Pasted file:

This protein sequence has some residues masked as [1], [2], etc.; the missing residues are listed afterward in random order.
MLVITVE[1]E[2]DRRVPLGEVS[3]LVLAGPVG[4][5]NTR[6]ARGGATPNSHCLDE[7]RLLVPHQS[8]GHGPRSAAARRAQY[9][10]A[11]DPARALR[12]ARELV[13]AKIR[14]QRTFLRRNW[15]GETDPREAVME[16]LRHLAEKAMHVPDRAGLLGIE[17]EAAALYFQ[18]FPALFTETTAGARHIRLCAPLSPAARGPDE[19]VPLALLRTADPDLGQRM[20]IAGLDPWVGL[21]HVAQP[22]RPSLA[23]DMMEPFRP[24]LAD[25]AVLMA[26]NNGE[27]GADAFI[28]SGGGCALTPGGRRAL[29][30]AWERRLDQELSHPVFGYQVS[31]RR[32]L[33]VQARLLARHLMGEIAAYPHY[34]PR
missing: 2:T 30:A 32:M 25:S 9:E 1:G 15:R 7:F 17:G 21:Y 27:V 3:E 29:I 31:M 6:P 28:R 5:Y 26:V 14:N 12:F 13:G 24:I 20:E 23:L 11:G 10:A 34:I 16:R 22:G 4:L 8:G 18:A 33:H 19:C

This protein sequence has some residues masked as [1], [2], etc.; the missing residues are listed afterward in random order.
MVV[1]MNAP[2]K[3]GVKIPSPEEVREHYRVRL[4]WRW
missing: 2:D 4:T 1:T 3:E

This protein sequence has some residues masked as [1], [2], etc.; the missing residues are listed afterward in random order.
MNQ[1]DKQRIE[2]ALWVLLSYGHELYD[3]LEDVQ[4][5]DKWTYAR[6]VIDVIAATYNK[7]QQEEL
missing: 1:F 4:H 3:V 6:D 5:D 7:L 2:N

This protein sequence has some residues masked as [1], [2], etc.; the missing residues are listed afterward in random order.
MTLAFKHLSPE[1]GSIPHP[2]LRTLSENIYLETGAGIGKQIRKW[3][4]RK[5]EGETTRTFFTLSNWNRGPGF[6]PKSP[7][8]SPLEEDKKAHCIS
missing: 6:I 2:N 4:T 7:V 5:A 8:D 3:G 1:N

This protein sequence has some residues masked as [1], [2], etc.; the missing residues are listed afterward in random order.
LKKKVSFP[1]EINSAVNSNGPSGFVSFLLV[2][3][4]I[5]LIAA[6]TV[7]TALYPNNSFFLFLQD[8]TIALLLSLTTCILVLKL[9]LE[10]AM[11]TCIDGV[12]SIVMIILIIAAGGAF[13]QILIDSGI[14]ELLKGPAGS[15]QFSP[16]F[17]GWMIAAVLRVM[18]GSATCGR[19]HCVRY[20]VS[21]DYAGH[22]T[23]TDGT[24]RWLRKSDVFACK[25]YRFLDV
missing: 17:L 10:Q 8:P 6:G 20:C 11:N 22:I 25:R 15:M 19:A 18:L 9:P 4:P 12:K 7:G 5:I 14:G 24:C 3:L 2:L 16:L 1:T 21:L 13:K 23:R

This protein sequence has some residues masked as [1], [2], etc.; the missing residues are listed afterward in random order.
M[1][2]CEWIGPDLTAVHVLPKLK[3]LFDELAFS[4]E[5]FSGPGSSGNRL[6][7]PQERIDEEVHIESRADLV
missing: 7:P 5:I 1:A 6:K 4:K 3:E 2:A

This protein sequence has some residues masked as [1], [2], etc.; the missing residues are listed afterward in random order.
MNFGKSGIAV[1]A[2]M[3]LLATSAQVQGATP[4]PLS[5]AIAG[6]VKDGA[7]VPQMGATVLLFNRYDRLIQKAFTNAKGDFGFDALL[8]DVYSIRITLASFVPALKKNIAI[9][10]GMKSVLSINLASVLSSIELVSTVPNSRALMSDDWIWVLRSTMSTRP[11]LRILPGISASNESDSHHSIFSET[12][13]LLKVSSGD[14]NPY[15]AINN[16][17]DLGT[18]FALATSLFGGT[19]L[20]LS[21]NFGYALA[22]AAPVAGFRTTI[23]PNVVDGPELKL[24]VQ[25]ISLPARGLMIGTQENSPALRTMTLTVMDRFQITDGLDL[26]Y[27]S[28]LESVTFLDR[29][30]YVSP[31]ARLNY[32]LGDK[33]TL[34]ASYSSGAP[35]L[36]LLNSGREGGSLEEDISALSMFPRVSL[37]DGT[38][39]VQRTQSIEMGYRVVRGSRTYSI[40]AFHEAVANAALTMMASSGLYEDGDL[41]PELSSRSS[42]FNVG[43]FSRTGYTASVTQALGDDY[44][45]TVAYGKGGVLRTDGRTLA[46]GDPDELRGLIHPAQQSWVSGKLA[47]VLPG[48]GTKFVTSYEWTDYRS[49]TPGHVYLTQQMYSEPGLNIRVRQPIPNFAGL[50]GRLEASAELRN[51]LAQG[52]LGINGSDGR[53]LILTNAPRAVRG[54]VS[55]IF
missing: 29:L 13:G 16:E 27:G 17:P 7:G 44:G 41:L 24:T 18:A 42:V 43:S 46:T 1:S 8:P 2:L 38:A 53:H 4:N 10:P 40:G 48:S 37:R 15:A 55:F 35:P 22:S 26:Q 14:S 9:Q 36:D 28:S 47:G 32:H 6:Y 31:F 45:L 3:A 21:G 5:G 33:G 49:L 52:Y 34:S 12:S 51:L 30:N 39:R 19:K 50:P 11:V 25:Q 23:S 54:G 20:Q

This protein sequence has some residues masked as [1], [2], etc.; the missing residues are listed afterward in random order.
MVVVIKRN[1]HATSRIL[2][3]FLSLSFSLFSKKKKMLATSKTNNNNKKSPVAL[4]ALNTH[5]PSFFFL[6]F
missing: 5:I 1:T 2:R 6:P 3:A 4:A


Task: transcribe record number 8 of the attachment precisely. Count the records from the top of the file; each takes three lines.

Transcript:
This protein sequence has some residues masked as [1], [2], etc.; the missing residues are listed afterward in random order.
MVVVIKRN[1]HATSRIL[2][3]FLSLSFSLFSKKKKMLATSKTNNNNKKSPVAL[4]ALNTH[5]PSFFFL[6]F
missing: 5:I 1:T 2:R 6:P 3:A 4:A